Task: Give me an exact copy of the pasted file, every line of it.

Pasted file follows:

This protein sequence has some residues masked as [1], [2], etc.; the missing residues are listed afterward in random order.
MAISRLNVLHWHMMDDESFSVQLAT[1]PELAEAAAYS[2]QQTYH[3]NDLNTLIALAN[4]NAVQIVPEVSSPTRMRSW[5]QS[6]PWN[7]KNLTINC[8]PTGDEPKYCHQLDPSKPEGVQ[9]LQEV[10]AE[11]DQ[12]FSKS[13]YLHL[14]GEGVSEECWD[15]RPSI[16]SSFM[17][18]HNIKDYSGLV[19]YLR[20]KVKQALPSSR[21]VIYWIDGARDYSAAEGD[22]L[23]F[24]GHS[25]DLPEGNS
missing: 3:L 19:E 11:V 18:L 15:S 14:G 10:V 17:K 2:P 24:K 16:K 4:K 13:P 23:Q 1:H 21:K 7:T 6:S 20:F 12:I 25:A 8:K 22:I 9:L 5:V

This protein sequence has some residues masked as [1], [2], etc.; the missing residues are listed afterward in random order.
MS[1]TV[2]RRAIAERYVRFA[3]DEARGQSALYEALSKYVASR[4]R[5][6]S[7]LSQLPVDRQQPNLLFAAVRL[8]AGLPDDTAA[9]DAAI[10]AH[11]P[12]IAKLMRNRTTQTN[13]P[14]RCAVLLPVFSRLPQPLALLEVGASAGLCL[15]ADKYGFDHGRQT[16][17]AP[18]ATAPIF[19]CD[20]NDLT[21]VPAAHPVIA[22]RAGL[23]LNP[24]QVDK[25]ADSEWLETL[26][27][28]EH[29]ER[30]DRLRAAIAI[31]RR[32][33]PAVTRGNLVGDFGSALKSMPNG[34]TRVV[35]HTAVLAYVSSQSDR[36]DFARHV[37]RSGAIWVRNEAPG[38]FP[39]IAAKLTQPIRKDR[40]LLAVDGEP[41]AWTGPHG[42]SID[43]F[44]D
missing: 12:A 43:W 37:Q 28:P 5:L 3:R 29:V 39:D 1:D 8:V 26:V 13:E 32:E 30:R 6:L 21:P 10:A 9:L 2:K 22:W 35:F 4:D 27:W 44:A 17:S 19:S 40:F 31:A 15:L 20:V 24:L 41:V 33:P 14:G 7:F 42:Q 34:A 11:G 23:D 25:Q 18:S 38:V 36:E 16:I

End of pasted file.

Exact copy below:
This protein sequence has some residues masked as [1], [2], etc.; the missing residues are listed afterward in random order.
MAISRLNVLHWHMMDDESFSVQLAT[1]PELAEAAAYS[2]QQTYH[3]NDLNTLIALAN[4]NAVQIVPEVSSPTRMRSW[5]QS[6]PWN[7]KNLTINC[8]PTGDEPKYCHQLDPSKPEGVQ[9]LQEV[10]AE[11]DQ[12]FSKS[13]YLHL[14]GEGVSEECWD[15]RPSI[16]SSFM[17][18]HNIKDYSGLV[19]YLR[20]KVKQALPSSR[21]VIYWIDGARDYSAAEGD[22]L[23]F[24]GHS[25]DLPEGNS
missing: 3:L 19:E 11:V 18:L 15:S 14:G 10:V 17:K 2:P 24:K 16:K 4:K 13:P 23:Q 1:H 21:K 7:T 6:S 20:F 12:I 25:A 8:K 22:I 9:L 5:V

This protein sequence has some residues masked as [1], [2], etc.; the missing residues are listed afterward in random order.
MS[1]TV[2]RRAIAERYVRFA[3]DEARGQSALYEALSKYVASR[4]R[5][6]S[7]LSQLPVDRQQPNLLFAAVRL[8]AGLPDDTAA[9]DAAI[10]AH[11]P[12]IAKLMRNRTTQTN[13]P[14]RCAVLLPVFSRLPQPLALLEVGASAGLCL[15]ADKYGFDHGRQT[16][17]AP[18]ATAPIF[19]CD[20]NDLT[21]VPAAHPVIA[22]RAGL[23]LNP[24]QVDK[25]ADSEWLETL[26][27][28]EH[29]ER[30]DRLRAAIAI[31]RR[32][33]PAVTRGNLVGDFGSALKSMPNG[34]TRVV[35]HTAVLAYVSSQSDR[36]DFARHV[37]RSGAIWVRNEAPG[38]FP[39]IAAKLTQPIRKDR[40]LLAVDGEP[41]AWTGPHG[42]SID[43]F[44]D
missing: 12:A 43:W 37:Q 28:P 5:L 3:R 29:V 39:D 1:D 8:V 26:V 13:E 32:E 30:R 6:L 21:P 10:A 9:L 2:K 22:W 35:F 4:D 27:W 44:A 17:S 19:S 40:F 31:A 15:L 20:V 24:L 41:V 33:P 14:G 7:F 42:Q 34:A 11:G 23:D 25:Q 18:S 38:V 36:E 16:I